What is doing what you love, anyway?

Hey, everyone. So, once again I’m have a crazy week, but I did manage to write this, so I’m giving myself a pat in the back.I think people misunderstand the meaning of “Doing what you love!”. I say that, because even people who are doing what they love question it because they do not love their jobs 24/7. That is an impossible goal, especially when you are starting out… When your choices and freedom are a lot more limited.

“Doing what you love!” is a process. A process that takes a goal, a plan A, a plan B and dedication. Being a liberal arts major is extremely competitive in the job market. I know. International Development is an even more competitive field.  I get it. But things that are worth fighting for are like this. For some, working in an aid organisation will not happen at the first try. Does that mean that they never will be able to work in development?  That’s an absurd thought. Many businesses are renowned for their strong corporate responsibility areas. You can always start somewhere that will give you an edge.  Look at how many Foundations are there and what are they looking for. Start building a good reputation.

I know it’s easier said than done, but I also know that discipline is the only way to achieve most things in life that are not just given to us.  Do you want to manage projects for a non-profit? How about becoming a great project manager and switching to non-profit? Try government positions on environment or poverty alleviation.

We live in a global world with global opportunities! If you are from a Mercosur country you don’t have to have a work permit to work in Argentina, Ecuador, Brazil, Peru, Chile or Bolivia. If you are from Europe within the European Union, you don’t need a work permit. Of course, between regions is a different thing, but that means that you can apply for national positions in those countries.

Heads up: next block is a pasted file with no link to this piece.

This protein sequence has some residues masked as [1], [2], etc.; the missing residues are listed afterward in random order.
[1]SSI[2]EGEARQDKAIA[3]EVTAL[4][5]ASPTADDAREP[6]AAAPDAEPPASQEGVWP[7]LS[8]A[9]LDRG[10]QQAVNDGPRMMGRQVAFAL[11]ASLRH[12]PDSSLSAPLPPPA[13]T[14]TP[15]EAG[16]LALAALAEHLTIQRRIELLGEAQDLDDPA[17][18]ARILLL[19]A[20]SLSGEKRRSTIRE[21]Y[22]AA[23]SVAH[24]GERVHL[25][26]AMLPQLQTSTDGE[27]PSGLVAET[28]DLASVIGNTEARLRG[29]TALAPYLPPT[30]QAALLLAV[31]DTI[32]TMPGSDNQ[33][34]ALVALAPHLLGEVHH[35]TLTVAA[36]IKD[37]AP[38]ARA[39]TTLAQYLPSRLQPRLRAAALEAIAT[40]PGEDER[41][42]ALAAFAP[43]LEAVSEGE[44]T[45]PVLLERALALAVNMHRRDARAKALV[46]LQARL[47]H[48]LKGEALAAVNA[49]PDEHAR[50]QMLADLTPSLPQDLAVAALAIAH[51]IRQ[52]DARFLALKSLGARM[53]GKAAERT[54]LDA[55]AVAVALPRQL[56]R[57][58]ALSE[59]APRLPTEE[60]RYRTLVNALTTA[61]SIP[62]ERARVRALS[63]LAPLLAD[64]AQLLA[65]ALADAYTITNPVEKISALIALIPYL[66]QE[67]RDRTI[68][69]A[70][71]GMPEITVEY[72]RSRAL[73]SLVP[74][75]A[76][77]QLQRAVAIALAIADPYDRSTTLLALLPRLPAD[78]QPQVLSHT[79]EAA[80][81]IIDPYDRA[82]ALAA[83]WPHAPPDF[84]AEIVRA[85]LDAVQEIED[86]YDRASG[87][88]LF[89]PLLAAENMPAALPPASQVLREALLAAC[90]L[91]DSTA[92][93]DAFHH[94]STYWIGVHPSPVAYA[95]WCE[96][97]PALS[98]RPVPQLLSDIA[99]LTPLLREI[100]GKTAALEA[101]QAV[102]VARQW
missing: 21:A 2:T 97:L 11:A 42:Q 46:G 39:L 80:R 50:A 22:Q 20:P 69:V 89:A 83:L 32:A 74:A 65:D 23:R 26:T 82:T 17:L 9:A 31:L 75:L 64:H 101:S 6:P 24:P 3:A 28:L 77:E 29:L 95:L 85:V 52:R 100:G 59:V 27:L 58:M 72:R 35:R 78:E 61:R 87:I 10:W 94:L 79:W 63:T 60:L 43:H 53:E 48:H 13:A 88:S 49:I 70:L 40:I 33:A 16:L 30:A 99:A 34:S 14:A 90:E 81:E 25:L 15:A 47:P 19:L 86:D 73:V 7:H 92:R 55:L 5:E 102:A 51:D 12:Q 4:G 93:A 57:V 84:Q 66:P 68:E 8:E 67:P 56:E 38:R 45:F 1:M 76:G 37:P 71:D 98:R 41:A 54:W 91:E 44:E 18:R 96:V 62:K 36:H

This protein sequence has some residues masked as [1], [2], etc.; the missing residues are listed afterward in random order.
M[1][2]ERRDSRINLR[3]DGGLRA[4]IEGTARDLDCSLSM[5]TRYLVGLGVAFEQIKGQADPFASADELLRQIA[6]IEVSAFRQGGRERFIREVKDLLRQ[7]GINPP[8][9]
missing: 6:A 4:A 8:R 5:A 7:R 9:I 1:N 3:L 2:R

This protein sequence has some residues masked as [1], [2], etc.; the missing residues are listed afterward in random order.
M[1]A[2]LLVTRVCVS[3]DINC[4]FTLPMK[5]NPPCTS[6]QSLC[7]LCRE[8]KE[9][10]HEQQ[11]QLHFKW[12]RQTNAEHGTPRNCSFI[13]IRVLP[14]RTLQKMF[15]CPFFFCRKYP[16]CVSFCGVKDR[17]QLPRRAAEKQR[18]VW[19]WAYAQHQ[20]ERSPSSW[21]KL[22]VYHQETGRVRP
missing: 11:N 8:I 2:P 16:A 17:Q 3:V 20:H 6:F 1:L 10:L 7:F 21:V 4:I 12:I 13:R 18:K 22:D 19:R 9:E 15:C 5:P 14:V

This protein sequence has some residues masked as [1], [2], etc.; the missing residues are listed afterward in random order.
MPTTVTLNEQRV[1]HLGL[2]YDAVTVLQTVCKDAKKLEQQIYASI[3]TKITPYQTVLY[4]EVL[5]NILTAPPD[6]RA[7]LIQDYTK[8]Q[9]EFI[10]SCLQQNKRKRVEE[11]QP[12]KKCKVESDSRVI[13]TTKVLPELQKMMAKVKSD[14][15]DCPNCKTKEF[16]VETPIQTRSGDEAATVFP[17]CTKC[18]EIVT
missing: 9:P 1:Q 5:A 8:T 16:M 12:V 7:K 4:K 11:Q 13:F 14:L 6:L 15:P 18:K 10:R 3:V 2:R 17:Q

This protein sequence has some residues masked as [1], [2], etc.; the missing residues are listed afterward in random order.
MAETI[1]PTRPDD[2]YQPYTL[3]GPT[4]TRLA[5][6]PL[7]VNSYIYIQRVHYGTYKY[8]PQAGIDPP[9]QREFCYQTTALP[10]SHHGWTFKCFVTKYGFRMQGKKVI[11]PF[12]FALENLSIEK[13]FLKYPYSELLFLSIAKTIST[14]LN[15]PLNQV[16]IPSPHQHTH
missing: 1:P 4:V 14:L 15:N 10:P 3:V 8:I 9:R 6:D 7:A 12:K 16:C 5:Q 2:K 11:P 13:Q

Having relevant work experience outside development is still better than having no relevant work experience. I am not saying: “give up from development organizations”!  Any time you’re tempted to think ‘Should I do this OR that?’ instead, ask yourself, “Is there a way I can do this AND that?’ It’s surprisingly frequent that it’s feasible to do both things. I’m trying to reassure you that if you don’t have the money to keep trying to break in to this field through the right internships and fellowships, you don’t need to give up your dream completely. There is always an alternative path… You just have to know where you want to reach.

These are some ways to help you make better decisions, or at least be surer of yourself:

1. Ironically, the first way is to find ways to try and prove yourself wrong, and do everything in your power to find out what the reality of your situation is. Talk to people, try things out in small, low-risk ways and play your own devil’s advocate.

2. Get some distance before deciding: Avoid getting lost in short-term emotional attachment. Use the 10/10/10 test. How will you feel about this decision in 10 minutes from now? How about 10 months? How about 10 years?

3. Prepare to be wrong: “A study showed that when doctors reckoned themselves ‘completely certain’ about a diagnosis, they were wrong 40% of the time.”

Part of our problem is that we spend much of our time of autopilot during our decision-making processes. Set up ‘tripwires’ to knock yourself out of autopilot and force yourself to reassess your situation on a regular basis. These could be deadlines, budget limits, or even giving the feeling that ‘something’s not right’ a name, so you can recognise it and follow a process to check it out.

Mostly, your decisions are not irreversible… It’s normal to be uncertain or anxious… There is no right path and you are never going to be 100% sure of your decisions, but you can be sure of who are… Or at least who you want to be.  You can choose to make the most of any job as long as you know your purpose. Don’t despair if “Doing what you love” does not seem real all the time… Or it seems like a far away dream. You will always have choices.

All the best,

Natasha Leite

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